4. Fred Wilson wrote about the 43North competition and the nugget of wisdom was in the comments section by FAKE GRIMLOCK, in which he said, “YOU WANT REAL JUMPSTART? PAY 50% SALARY OF ALL STARTUP DEVS IN BUFFALO FOR 1 YEAR. THAT HOW STARTUP A TOWN.” Brilliant idea. I have no political clout or know how to run with that idea, but I’d love to see New York implement that.

5. The other comment nugget from Fred’s post came from James Harradence, whom said “They should add some sort of immigration angle. A young person with entrepreneurial ambition would find access to the US market very attractive.” Craig Kanalley (Buffalo Sabres Social Media Director) added, “Couldn’t this be tied to universities somehow? Come for education + incentives to stay.”The University of Buffalo (UB) has a ton of international students, whom we educate and most then leave the area. Why? Well for one thing, in my opinion and from what I’ve heard from some, there are two campuses for UB, one is in Buffalo and one is in Amherst (a suburb of Buffalo). The majority of students are at the campus in Amherst and they think that is Buffalo. Most haven’t been downtown or if they have, they went to Chippewa (a street that encapsulates a couple blocks of bars/nightclubs geared towards the younger crowd). I wish there was a big initiative by UB to get students more intertwined and exposed to all of downtown Buffalo — our architecture, our parks, our museums, and our awesome neighborhoods that are different in their own rights. I know we could cut off some of the brain drain. We have a great opportunity with nearly 40,000 students attending that school each year.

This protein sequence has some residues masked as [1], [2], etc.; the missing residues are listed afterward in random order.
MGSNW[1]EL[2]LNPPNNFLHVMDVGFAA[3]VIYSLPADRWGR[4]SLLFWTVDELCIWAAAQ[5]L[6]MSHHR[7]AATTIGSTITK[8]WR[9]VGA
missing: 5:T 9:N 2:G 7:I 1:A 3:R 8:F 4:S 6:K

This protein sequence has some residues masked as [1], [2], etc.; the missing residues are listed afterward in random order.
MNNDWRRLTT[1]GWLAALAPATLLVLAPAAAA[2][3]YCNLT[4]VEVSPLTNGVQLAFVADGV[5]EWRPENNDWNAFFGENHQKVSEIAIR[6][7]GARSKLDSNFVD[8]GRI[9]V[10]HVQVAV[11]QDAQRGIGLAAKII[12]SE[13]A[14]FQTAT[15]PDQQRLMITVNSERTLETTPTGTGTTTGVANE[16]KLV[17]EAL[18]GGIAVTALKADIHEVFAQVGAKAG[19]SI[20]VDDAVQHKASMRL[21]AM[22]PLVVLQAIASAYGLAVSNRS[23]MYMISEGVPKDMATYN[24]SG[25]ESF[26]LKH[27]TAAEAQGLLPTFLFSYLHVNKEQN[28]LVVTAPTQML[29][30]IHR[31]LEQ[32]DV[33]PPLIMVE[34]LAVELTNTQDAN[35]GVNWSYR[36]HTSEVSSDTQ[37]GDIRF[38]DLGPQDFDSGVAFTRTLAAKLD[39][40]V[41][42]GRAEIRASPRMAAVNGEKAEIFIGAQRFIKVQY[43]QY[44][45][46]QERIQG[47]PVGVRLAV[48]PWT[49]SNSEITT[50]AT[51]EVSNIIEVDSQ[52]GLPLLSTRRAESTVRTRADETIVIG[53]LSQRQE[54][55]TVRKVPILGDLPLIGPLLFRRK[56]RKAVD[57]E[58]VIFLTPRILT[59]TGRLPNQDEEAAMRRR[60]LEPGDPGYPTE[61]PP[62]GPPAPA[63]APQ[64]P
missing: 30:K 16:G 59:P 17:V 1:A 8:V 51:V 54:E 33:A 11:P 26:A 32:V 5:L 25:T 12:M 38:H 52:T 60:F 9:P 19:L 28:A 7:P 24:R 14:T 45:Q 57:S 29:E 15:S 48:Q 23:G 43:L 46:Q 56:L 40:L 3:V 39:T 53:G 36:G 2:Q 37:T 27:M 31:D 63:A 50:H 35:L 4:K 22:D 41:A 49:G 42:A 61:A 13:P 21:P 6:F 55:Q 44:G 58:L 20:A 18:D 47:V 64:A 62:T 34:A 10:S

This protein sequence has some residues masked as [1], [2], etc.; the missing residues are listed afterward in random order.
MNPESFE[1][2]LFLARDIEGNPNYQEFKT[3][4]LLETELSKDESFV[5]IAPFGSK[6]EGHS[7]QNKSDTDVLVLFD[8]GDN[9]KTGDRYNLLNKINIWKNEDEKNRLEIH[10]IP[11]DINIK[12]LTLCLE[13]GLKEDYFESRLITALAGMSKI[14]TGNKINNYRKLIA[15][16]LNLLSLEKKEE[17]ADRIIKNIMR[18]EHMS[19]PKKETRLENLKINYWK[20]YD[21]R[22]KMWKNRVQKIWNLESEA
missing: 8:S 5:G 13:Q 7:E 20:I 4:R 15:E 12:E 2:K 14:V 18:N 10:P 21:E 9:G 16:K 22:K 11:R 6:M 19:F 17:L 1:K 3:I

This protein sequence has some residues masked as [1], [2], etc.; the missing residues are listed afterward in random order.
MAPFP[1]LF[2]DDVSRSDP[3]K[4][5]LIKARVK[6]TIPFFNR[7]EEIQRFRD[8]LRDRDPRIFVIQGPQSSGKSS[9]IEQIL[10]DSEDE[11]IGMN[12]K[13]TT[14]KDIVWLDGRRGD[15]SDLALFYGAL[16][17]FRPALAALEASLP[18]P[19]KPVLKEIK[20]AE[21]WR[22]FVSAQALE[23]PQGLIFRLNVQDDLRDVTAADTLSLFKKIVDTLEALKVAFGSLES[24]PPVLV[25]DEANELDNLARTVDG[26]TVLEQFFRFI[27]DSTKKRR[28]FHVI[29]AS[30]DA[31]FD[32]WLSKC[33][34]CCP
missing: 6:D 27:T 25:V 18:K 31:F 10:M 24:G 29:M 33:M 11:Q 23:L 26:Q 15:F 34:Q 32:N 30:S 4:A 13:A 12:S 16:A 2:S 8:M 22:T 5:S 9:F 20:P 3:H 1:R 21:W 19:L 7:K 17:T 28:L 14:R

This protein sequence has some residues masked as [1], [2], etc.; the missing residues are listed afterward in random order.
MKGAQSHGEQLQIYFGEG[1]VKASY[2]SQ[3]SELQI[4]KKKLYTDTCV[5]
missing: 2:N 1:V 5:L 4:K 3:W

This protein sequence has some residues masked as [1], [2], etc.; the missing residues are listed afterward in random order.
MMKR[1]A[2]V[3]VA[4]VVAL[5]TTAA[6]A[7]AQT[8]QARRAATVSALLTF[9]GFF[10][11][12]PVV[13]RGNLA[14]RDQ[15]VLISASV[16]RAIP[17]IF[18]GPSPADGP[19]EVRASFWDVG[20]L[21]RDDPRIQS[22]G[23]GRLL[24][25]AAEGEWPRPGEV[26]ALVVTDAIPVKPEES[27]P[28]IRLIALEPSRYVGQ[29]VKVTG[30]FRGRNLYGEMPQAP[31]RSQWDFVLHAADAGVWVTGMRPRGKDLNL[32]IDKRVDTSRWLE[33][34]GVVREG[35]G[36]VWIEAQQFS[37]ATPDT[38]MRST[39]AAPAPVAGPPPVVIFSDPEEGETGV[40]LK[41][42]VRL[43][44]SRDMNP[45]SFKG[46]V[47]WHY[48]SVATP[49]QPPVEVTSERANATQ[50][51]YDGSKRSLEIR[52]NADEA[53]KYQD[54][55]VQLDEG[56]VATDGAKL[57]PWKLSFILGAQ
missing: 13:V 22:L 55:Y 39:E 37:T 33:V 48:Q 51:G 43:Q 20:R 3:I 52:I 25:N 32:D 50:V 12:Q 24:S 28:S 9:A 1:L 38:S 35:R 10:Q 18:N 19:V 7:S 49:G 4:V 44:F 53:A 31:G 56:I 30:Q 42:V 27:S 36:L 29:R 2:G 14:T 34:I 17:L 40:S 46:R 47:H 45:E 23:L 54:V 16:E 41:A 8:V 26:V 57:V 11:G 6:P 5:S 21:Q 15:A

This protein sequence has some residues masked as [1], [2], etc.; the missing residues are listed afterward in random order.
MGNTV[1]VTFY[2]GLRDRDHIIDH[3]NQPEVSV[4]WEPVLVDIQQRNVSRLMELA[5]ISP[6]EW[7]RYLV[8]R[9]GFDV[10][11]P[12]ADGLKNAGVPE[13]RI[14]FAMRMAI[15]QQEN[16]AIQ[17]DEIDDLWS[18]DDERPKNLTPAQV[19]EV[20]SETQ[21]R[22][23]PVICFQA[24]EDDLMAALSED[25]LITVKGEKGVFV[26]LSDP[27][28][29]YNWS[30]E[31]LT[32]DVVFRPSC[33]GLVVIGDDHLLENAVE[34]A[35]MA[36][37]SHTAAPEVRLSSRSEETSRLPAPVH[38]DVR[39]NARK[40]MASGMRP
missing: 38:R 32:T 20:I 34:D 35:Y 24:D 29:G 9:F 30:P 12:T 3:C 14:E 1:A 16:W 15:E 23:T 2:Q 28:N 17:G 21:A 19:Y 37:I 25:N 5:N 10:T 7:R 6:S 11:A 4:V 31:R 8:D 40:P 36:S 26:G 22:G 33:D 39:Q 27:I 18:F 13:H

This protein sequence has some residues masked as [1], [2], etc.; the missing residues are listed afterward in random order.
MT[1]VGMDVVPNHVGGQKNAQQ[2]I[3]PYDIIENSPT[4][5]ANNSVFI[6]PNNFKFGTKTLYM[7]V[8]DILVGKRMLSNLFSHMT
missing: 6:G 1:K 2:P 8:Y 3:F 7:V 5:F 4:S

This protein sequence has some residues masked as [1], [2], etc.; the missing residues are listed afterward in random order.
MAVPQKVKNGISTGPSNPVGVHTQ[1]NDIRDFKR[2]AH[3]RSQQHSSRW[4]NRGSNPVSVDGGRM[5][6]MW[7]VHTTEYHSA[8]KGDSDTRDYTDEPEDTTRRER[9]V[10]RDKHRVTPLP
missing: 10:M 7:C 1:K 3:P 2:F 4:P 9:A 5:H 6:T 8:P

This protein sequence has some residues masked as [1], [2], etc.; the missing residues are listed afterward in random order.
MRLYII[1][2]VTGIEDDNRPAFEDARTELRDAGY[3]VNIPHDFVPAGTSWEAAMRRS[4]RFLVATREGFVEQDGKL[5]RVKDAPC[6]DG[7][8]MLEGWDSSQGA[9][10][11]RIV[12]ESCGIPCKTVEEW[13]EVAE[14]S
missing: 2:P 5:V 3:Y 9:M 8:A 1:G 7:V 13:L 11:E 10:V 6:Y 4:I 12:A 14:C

6. Sam Altman was named the new president of Y Combinator (YC), taking the reigns over from Paul Graham. He’s 29 and Re/code did a piece about him that’s worth the read — he’s a fascinating guy. Warning: The article will make you feel lazy after reading how much Sam accomplishes in a day.

I digress, I really wanted to bring up his blog post The Founder Visa (again). It’s an open proposal to the US Government to allocate 100 visas to founders per year, under the direction of YC. This is after no(?) progress being made when YC requested 10,000 per year, five years ago. Essentially the argument is that we welcome all of these super smart people from other countries to the USA, educate them, then kick them out to go back to their home countries to start businesses, create jobs, and compete with the USA — because it is so difficult for them to stay here permanently. I admire YC’s initiative and I found it amazing how many people were quite frankly pissed off at YC (see comments) finding the proposal self-serving in that YC would want all the power over these visas — ultimately giving YC an advantage over entrepreneurs trying to stay in the USA. I understand the reaction, but it sounds like a bunch of whining. YC is trying to open the door to government for all VCs to have this opportunity, but the initiative needs to start somehow — and the simpler the better. YC has proved itself a leader in funding entrepreneurs that build companies that have created thousands (tens of thousands?) of jobs in less than ten years time.